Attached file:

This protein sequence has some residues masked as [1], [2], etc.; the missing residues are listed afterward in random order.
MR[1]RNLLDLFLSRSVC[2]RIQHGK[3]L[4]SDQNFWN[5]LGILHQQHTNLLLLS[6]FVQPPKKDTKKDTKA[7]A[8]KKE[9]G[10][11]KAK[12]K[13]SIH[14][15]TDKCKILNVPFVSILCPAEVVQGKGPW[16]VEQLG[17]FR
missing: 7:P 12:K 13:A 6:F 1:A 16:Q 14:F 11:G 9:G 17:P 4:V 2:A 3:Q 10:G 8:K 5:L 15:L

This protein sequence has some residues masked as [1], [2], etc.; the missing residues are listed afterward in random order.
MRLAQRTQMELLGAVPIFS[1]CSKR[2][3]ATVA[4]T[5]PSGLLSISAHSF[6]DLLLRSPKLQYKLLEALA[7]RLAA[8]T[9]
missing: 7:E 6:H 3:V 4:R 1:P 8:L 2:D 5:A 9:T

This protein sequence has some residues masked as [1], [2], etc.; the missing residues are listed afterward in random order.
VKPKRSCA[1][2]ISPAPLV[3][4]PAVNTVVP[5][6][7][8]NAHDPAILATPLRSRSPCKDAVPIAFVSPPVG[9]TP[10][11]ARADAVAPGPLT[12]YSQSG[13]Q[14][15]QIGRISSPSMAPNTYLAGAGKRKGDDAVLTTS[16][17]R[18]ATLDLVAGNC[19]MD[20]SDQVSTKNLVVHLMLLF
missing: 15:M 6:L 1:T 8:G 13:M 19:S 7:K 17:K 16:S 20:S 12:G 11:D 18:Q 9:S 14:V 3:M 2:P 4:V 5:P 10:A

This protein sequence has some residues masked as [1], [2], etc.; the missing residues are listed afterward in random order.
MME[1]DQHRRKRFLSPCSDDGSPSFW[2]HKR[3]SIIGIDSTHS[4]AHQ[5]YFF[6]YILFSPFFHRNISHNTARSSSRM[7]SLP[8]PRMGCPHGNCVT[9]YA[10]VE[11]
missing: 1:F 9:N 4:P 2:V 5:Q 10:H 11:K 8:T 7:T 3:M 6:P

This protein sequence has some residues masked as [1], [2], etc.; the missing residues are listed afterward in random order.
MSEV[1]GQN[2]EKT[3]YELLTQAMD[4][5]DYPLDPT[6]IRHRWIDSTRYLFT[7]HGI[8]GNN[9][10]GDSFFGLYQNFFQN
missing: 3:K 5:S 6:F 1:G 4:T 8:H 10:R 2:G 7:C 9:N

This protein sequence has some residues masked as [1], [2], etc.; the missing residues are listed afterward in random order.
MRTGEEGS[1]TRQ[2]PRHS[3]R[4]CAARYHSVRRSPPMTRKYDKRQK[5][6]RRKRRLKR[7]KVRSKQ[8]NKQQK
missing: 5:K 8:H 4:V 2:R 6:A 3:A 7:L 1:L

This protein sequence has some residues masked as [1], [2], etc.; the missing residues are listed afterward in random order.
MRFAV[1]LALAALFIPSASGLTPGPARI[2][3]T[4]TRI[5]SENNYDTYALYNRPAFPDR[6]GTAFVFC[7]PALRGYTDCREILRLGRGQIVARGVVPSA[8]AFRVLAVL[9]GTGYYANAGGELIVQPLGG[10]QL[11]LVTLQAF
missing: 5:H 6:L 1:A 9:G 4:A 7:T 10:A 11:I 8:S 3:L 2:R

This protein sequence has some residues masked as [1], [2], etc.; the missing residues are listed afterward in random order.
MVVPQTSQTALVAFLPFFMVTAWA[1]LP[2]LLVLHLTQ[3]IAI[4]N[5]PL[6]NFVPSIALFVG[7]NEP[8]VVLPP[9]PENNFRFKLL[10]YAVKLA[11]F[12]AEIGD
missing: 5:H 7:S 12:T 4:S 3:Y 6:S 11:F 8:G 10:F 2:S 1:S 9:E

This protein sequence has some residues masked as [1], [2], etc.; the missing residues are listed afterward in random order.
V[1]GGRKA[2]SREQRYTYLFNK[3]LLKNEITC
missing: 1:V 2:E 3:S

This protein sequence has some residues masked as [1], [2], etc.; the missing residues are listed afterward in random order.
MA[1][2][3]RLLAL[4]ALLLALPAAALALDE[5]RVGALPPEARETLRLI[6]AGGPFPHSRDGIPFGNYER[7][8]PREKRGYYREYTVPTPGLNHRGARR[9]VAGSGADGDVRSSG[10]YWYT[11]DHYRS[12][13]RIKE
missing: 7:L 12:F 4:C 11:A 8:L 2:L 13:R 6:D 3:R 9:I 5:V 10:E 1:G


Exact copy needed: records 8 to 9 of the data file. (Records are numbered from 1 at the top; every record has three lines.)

This protein sequence has some residues masked as [1], [2], etc.; the missing residues are listed afterward in random order.
MVVPQTSQTALVAFLPFFMVTAWA[1]LP[2]LLVLHLTQ[3]IAI[4]N[5]PL[6]NFVPSIALFVG[7]NEP[8]VVLPP[9]PENNFRFKLL[10]YAVKLA[11]F[12]AEIGD
missing: 5:H 7:S 12:T 4:S 3:Y 6:S 11:F 8:G 10:F 2:S 1:S 9:E

This protein sequence has some residues masked as [1], [2], etc.; the missing residues are listed afterward in random order.
V[1]GGRKA[2]SREQRYTYLFNK[3]LLKNEITC
missing: 1:V 2:E 3:S